RTK Algorithm

As stated in the previous section, one of the main problems in the RTK technique is fixing the phase ambiguities.

The RTK Algorithm is based on double differenced observables that can eliminate selective availability effects as well as other biases. The highlights of the algorithm are described next. At a given epoch, and for a given satellite, the simplified carrier phase observation equation is the following:

[math]\displaystyle{ \qquad \phi =\rho-I+Tr+c(b_{Rx}-b_{Sat} )+〖N\lambda+\varepsilon〗_\phi \qquad \mbox{(1)} }[/math]


[math]\displaystyle{ I }[/math] is the signal path delay due to the ionosphere;

[math]\displaystyle{ Tr }[/math] is the signal path delay due to the troposphere;

[math]\displaystyle{ b_{Rx} }[/math] is the receiver clock offset from the reference (GPS) time;

[math]\displaystyle{ b_{Sat} }[/math] is the satellite clock offset from the reference (GPS) time;

[math]\displaystyle{ c }[/math] is the vacuum speed of light;

[math]\displaystyle{ \lambda }[/math] is the carrier nominal wavelength;

[math]\displaystyle{ N }[/math] is the ambiguity of the carrier-phase (integer number);

[math]\displaystyle{ \varepsilon_\phi }[/math] are the measurement noise components, including multipath and other effects;

[math]\displaystyle{ \rho }[/math] is the geometrical range between the satellite and the receiver, computed as a function of the satellite [math]\displaystyle{ (x_{Sat}, y_{Sat},z_{Sat}) }[/math] and receiver [math]\displaystyle{ (x_{Rx}, y_{Rx},z_{Rx}) }[/math] coordinates as:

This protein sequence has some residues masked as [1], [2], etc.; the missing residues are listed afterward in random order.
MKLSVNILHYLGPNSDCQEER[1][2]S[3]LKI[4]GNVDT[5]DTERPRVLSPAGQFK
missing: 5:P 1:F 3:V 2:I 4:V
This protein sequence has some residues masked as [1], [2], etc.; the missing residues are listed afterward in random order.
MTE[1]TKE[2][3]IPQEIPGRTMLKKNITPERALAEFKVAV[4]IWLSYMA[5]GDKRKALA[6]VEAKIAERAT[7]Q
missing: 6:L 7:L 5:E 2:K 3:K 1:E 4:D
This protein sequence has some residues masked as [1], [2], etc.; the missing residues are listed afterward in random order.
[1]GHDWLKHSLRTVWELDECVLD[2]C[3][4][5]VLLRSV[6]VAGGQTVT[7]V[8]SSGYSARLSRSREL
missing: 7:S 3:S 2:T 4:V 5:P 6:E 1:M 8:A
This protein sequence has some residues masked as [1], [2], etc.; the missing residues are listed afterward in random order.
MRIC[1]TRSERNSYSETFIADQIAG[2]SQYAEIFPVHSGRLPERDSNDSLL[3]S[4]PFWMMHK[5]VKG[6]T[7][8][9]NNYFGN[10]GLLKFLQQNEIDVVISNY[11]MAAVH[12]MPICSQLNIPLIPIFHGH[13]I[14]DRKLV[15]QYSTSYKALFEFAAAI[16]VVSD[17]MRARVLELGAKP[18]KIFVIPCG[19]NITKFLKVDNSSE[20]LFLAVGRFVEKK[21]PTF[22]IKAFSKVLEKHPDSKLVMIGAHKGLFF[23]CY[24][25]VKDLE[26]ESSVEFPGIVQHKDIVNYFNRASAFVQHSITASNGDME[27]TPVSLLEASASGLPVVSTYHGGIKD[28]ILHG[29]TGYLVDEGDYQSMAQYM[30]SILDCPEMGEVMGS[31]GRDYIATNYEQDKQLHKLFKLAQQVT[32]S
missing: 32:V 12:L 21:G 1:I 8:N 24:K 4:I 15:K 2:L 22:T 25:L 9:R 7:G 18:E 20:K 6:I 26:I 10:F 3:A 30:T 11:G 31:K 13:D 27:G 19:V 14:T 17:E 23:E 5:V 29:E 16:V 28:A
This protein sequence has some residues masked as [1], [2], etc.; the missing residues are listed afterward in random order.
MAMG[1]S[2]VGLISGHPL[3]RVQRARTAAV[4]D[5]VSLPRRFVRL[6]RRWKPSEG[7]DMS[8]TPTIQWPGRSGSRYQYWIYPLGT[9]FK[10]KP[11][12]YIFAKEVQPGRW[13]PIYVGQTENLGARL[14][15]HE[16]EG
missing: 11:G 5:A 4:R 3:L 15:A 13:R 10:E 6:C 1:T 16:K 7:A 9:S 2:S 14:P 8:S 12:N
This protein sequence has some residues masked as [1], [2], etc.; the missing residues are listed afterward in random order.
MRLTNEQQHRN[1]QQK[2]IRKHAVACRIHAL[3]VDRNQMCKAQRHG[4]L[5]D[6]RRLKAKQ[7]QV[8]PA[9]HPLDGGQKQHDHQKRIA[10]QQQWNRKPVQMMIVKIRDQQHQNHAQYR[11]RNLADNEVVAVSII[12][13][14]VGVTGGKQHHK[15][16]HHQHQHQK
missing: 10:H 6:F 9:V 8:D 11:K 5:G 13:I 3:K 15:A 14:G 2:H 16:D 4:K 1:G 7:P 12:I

[math]\displaystyle{ \qquad \rho=\sqrt{〖(x_{Sat}-x_{Rx})〗^2+〖(y_{Sat}-y_{Rx})〗^2+〖(z_{Sat}-z_{Rx})〗^2 } \qquad \mbox{(2)} }[/math].

For two receivers a and b making simultaneous measurements at the same nominal time to satellites 1 and 2, the double difference observable is:

[math]\displaystyle{ \qquad \phi_a^{12} - \phi_b^{12} =\rho_a^{12}-\rho_b^{12}-I_a^{12}+I_b^{12}+Tr_a^{12}-Tr_b^{12}+\lambda(N_a^{12}-N_b^{12})+\varepsilon_a^{12}- \varepsilon_b^{12} \qquad \mbox{(3)} }[/math]

In the above equation receiver and satellite clock offsets and hardware biases cancel out. The single difference ambiguities difference [math]\displaystyle{ N_a^{12}-N_b^{12} }[/math] is commonly parameterized as a new ambiguity parameter [math]\displaystyle{ N_{ab}^{12} }[/math]. The advantage of double differencing is that the new ambiguity parameter [math]\displaystyle{ N_{ab}^{12} }[/math] is an integer because the non-integer terms in the GPS carrier phase observation, due to clock and hardware delays in the transmitter and receiver, are eliminated.

Although it would be possible to estimate the double difference ambiguity using a float approach instead of an integer one, this would lead to dm-level accuracy instead of cm-level. Hence, standard RTK fixes the ambiguities to integer figures.

Ambiguity Resolution

As stated in the section above, one of the keys to obtain the best accuracy from RTK is to fix the carrier phase ambiguities to integer numbers. Normally, this is done in three steps:[4]

  • The ambiguities are first fixed to float numbers using standard least-square techniques.
  • The set of integer ambiguities is set to the one that optimizes the residuals in the surroundings of the float solution.
  • The carrier measurements are corrected with the integer ambiguities and they are used to obtain the relative position of the rover to the base station.

Of these three steps, the second one is quite complex, because the float ambiguity covariance ellipsoid in the measurement space is extremely elongated. As a consequence, the brute-force search process is inefficient, normally beyond the computational capabilities of the rover equipment. Several techniques have been developed to deal with this problem; please consult the Carrier Phase Ambiguity Fixing article for more information.